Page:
SNMP trap handling
snmptrapd is an SNMP application that receives and logs SNMP TRAP and INFORM messages.
The default is to listen on UDP port 162 on all IPv4 interfaces. Since 162 is a privileged port, snmptrapd must typically be run as root.
Install snmptrapd via your package manager.
For example (Debian based systems):
sudo apt install snmptrapd -y
/etc/snmp/snmptrapd.conf, add :
disableAuthorization yes authCommunity log,execute,net COMMUNITYSTRING traphandle default /opt/librenms/snmptrap.php
To enable snmptrapd to properly parse traps, we will need to add MIBs to service.
Make the folder
/etc/systemd/system/snmptrapd.service.d/ and edit
/etc/systemd/system/snmptrapd.service.d/mibs.conf and add
the following content.
You may want to tweak to add vendor directories for devices you care about. In the example below, standard and cisco directories are defined, and only IF-MIB is loaded.
[Service] Environment=MIBDIRS=+/opt/librenms/mibs:/opt/librenms/mibs/cisco Environment=MIBS=+IF-MIB
For non-systemd systems, you can edit TRAPDOPTS in the init script in /etc/init.d/snmptrapd.
TRAPDOPTS="-Lsd -M /opt/librenms/mibs -m IF-MIB -f -p $TRAPD_PID"
Along with any necessary configuration to receive the traps from your devices (community, etc.)
Tested on Ubuntu 18
Just setup your service like:
[Unit] Description=Simple Network Management Protocol (SNMP) Trap Daemon. After=network.target ConditionPathExists=/etc/snmp/snmptrapd.conf [Service] Environment="MIBSDIR=/opt/librenms/mibs" Type=simple ExecStart=/usr/sbin/snmptrapd -f -m IF-MIB -M /opt/librenms/mibs ExecReload=/bin/kill -HUP $MAINPID [Install] WantedBy=multi-user.target
In Ubuntu 18 is service located by default in
There is a list of snmptrapd options:
|-a||Ignore authenticationFailure traps. [OPTIONAL]|
|-f||Do not fork from the shell|
|-n||Use numeric addresses instead of attempting hostname lookups (no DNS) [OPTIONAL]|
|-m||MIBLIST: use MIBLIST (
|-M||DIRLIST: use DIRLIST as the list of locations to look for MIBs. Option is not recursive, so you need to specify each DIR individually, separated by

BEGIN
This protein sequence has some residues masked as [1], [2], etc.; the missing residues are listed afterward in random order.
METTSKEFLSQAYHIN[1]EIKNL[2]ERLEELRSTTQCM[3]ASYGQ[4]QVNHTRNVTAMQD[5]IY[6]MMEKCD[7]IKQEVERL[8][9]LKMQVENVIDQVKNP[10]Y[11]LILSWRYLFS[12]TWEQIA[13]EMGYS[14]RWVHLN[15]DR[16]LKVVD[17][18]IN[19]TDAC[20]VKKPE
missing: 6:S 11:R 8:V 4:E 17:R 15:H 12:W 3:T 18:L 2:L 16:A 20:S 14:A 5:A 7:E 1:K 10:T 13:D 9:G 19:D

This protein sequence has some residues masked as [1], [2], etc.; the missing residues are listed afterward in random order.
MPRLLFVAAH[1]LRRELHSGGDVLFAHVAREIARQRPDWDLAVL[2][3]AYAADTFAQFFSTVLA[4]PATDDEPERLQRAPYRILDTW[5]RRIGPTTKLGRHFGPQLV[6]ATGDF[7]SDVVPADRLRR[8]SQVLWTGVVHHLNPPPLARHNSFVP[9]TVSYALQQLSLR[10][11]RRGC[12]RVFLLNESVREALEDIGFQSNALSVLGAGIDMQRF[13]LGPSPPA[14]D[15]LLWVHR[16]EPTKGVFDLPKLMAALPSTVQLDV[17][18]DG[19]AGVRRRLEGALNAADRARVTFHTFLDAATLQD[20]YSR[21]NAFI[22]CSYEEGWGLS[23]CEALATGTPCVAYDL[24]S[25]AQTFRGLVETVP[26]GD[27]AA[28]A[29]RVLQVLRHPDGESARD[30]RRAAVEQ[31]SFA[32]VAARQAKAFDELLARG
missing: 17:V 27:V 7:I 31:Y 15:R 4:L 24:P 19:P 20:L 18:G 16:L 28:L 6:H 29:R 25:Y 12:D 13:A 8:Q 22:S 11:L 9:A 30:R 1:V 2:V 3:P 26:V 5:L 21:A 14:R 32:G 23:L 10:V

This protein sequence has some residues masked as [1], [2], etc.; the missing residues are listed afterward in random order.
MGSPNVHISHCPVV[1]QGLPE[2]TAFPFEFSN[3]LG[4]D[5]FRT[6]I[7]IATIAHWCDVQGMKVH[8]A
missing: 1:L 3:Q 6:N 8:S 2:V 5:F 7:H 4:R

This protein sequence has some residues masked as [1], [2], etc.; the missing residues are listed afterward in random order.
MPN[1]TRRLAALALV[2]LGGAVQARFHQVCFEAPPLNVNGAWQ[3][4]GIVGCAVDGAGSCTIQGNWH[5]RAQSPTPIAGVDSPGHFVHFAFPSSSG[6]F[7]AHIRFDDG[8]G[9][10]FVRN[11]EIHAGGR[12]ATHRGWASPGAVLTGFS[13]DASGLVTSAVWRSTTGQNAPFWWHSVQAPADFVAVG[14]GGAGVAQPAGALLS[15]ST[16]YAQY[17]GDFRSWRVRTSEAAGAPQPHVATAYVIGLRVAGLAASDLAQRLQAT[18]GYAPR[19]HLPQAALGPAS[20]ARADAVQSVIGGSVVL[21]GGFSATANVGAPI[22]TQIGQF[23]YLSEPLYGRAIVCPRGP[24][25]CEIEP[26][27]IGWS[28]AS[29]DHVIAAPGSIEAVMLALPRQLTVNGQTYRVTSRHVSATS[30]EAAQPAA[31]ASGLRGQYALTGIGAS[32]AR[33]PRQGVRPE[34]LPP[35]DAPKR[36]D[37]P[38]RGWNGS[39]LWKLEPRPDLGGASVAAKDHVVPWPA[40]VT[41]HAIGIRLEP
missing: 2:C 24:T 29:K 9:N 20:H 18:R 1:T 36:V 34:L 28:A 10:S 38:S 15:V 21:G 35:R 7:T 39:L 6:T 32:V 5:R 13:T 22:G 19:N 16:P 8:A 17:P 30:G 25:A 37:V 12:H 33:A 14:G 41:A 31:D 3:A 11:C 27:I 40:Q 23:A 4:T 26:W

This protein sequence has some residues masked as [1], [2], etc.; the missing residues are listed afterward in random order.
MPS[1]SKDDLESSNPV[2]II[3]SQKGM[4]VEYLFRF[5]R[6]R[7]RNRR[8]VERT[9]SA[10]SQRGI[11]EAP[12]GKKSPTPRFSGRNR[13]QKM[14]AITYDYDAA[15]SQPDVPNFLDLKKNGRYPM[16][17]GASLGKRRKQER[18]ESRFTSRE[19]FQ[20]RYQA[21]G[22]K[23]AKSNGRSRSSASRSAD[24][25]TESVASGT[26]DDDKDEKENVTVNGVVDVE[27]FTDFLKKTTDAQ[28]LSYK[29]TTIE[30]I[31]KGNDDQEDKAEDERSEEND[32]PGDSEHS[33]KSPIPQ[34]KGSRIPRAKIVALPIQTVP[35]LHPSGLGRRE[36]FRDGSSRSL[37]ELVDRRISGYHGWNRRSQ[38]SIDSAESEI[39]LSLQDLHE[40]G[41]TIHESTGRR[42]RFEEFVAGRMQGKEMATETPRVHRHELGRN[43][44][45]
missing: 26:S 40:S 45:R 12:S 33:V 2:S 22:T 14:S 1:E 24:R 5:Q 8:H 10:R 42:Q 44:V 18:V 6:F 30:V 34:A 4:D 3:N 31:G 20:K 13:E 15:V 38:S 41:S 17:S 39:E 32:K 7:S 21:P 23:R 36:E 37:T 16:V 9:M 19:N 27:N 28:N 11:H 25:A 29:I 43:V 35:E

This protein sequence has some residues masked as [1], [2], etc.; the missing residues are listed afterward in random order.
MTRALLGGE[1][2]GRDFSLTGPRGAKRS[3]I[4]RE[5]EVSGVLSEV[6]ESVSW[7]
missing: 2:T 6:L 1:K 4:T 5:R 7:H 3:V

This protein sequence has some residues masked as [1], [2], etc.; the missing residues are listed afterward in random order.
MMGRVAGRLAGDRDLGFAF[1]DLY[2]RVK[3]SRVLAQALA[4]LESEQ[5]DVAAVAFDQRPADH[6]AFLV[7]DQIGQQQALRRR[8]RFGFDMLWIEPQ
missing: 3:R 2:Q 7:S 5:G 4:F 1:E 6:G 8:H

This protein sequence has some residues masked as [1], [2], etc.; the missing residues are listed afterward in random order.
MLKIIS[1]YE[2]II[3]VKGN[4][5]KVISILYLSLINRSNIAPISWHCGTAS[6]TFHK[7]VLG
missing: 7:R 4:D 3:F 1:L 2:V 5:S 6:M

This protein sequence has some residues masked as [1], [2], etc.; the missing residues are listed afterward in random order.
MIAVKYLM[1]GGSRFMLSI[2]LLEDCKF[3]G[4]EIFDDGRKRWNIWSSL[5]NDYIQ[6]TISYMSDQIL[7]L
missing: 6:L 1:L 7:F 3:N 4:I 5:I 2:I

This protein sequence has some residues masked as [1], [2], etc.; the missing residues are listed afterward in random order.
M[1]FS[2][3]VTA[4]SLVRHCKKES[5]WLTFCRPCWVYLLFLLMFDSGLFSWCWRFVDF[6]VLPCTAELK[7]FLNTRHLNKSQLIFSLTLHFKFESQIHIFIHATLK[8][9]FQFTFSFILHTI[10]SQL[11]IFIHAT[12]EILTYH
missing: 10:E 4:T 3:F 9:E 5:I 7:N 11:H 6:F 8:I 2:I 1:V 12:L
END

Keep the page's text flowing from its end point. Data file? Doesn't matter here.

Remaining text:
Good practice is to avoid
-m ALL because then it will try to load all the MIBs in DIRLIST, which
will typically fail (snmptrapd cannot load that many mibs). Better is to specify the
exact MIB files defining the traps you are interested in, for example for LinkDown and LinkUp
as well as BGP traps, use
-m IF-MIB:BGP4-MIB. Multiple files can be added, separated with
If you want to test or store original TRAPS in log then:
Create folder for storing traps for example in file
sudo mkdir /var/log/snmptrap
Add following config to your snmptrapd.service after
ExecStart=/usr/sbin/snmptrapd -f -m ALL -M /opt/librenms/mibs
After succesfuly configured service reload service files, enable, and start the snmptrapd service:
sudo systemctl daemon-reload sudo systemctl enable snmptrapd sudo systemctl restart snmptrapd
The easiest test is to generate a trap from your device. Usually, changing the configuration on a network device, or
plugging/unplugging a network cable (LinkUp, LinkDown) will generate a trap. You can confirm it using a with
You can also generate a trap using the
snmptrap command from the LibreNMS server itself (if and only if the LibreNMS server is monitored).
How to send SNMP v2 Trap
The command below takes the form of:
snmptrap -v <snmp_version> -c <community> <destination_host> <uptime> <OID_or_MIB> <object> <value_type> <value>
snmptrap -v 2c -c public localhost '' 188.8.131.52.4.1.8072.2.3.0.1 184.108.40.206.4.1.8072.2.3.2.1 i 123456
If you have configured logging of traps to
/var/log/snmptrap/traps.log then you will see in
traps.log new entry:
2020-03-09 16:22:59 localhost [UDP: [127.0.0.1]:58942->[127.0.0.1]:162]: SNMPv2-MIB::sysUpTime.0 = Timeticks: (149721964) 17 days, 7:53:39.64 SNMPv2-MIB::snmpTrapOID.0 = OID: SNMPv2-SMI::enterprises.8072.2.3.0.1 SNMPv2-SMI::enterprises.8072.2.3.2.1 = INTEGER: 123456
and in LibreNMS your localhost device eventlog like:
2020-03-09 16:22:59 SNMP trap received: SNMPv2-SMI::enterprises.8072.2.3.0.1
Why we need Uptime
When you send a trap, it must of course conform to a set of standards. Every trap needs an uptime value. Uptime is how long the system has been running since boot. Sometimes this is the operating system, other devices might use the SNMP engine uptime. Regardless, a value will be sent.
So what value should you type in the commands below? Oddly enough, simply supplying no value by using two single quotes '' will instruct the command to obtain the value from the operating system you are executing this on.
You can configure generic event logging for snmp traps. This will log an event of the type trap for received traps. These events can be utilized for alerting.
$config['snmptraps']['eventlog'] = 'unhandled';
Valid options are:
unhandledonly unhandled traps will be logged
alllog all traps
noneno traps will create a generic event log (handled traps may still log events)